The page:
In support of the State Government’s latest recycling initiative a new structure has landed in the north-eastern corner of the Leagues Club car park.
A Reverse Vending Machine, where consumers can return recyclable cans as well as plastic and glass bottles, for a cash or voucher return, has been installed as the first RVM in the Sutherland Shire.
Cronulla MP Mark Speakman, Miranda MP Eleni Petinos and Sharks NRL squad members Chad Townsend and Valentine Holmes were today on hand to open the RVM for the Return and Earn container deposit scheme.
“Return and Earn is the largest litter reduction initiative ever introduced in NSW,” Mr Speakman said. “It aims to tackle drink container litter, which makes up nearly half of all litter in NSW.
“Around 160 million drink containers are littered in NSW each year. South Australia has had a scheme for many decades and has the lowest proportion of drink container litter in Australia.”
Ms Petinos added; “There has already been widespread community uptake of Return and Earn, with over 35 million containers returned across the state since 1 December.”
The containers that are eligible are those most commonly found in litter, while excluding flavoured milk or fruit juice containers 1 litre or more, milk containers and wine and spirit glass bottles.
The RVMs are a bank of four in the Sharks Leagues Club car park nearest to Fitness First on the eastern side.
The facility joins 10 over-the-counter collection points in the Shire at Cronulla, Caringbah, Caringbah South, Sylvania, Greys Point, Oyster Bay, Bonnet Bay, Sutherland, Loftus and Menai.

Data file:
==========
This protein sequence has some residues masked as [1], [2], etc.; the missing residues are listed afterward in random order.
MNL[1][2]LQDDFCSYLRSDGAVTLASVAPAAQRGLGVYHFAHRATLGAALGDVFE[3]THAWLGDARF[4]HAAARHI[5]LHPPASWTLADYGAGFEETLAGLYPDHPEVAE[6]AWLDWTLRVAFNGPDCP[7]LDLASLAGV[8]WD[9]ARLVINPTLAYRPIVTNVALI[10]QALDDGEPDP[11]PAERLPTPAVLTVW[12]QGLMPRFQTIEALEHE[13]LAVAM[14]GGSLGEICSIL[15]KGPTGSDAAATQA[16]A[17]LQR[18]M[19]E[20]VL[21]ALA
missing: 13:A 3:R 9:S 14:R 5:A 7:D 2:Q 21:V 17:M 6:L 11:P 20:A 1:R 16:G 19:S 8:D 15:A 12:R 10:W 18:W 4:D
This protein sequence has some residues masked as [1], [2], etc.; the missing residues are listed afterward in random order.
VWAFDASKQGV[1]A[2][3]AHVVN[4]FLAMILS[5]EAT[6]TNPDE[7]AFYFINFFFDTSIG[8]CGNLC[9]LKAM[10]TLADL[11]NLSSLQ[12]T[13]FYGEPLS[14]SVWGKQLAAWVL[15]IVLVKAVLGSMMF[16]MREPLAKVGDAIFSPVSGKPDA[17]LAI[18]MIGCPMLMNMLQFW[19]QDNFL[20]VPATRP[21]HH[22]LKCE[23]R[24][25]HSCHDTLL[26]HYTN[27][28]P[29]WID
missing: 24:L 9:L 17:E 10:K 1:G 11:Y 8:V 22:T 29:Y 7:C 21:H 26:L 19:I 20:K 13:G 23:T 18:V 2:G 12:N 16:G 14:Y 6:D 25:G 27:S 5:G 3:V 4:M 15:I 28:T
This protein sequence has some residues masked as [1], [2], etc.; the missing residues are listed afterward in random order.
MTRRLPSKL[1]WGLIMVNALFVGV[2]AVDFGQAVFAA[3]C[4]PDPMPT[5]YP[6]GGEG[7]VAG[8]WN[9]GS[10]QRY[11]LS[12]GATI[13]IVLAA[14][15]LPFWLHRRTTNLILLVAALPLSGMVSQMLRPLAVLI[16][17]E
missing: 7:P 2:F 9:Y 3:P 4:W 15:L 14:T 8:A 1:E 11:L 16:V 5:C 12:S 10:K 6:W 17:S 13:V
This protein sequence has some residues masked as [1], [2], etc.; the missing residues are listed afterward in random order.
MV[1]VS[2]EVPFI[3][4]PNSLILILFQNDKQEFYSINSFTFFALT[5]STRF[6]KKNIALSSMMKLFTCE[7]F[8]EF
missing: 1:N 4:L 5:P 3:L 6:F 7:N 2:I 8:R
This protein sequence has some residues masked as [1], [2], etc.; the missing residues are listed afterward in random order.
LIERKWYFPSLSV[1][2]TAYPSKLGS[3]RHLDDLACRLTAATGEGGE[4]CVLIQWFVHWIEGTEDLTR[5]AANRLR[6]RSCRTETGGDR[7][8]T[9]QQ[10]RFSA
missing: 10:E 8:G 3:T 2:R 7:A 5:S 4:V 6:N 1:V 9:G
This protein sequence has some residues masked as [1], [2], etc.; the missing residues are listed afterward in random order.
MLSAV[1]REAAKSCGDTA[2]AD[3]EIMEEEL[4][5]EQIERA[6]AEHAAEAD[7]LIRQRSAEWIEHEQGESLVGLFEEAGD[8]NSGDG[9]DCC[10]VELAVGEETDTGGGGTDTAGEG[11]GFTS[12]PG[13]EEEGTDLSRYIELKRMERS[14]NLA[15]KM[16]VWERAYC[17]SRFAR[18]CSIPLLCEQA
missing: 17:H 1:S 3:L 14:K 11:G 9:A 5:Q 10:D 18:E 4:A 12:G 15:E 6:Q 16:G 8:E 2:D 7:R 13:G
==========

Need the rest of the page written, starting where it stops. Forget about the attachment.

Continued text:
RVMs provide refunds of 10 cents per eligible container in three ways, including a voucher redeemable at a participating retailer (Woolworths, in the case of the new RVM at the Sharks), a direct payment to a bank account via PayPal, or a donation to one of the charities shown on the machine’s screen.
Over-the-counter collection points accept smaller quantities of eligible drink containers and provide a cash refund.
While redevelopment works are in the Club’s imminent future, the Sharks are committed to assisting with the government’s recycling strategy, with Interim CEO Paul Eriksson explaining that in all likelihood the RVM will remain on ‘Sharks’ land even once the construction begins.
“The Reverse Vending Machine will remain where it is until the redevelopment starts, when we will look at relocating it on site,” Mr Eriksson said. “We can’t as yet commit to a start date of the development but we can stress our continued commitment to recycling.”
For more information, including eligible drink containers and collection point locations, visit www.returnandearn.org.au.
More about Reverse Vending Machines
The ultimate in recycling technology, our RVM’s work the opposite way to a traditional vending machine. With an RVM, rather than depositing money and retrieving a beverage, you deposit your eligible container and bank the refund. Pretty good, don’t you think?
Reverse vending machines are pretty picky things. They happily accept eligible bottles, cans and containers but will reject any item not covered by the container deposit scheme. That means cutting out contamination and achieving 100% resource recovery rates.
As for using an RVM, when a user deposits a bottle or can, the RVM will scan the barcode on the container, determine its eligibility under the CDS, crush and sort the container, and credit the user’s Crunch account with the refund amount.
The machines love empty drink cans and plastic bottles.
A HOT TIP for using an RVM.
Remove the lids before popping containers in the RVM. Lids are made of a different type plastic to the bottles, and removing them helps things go smoothly during the recycling process.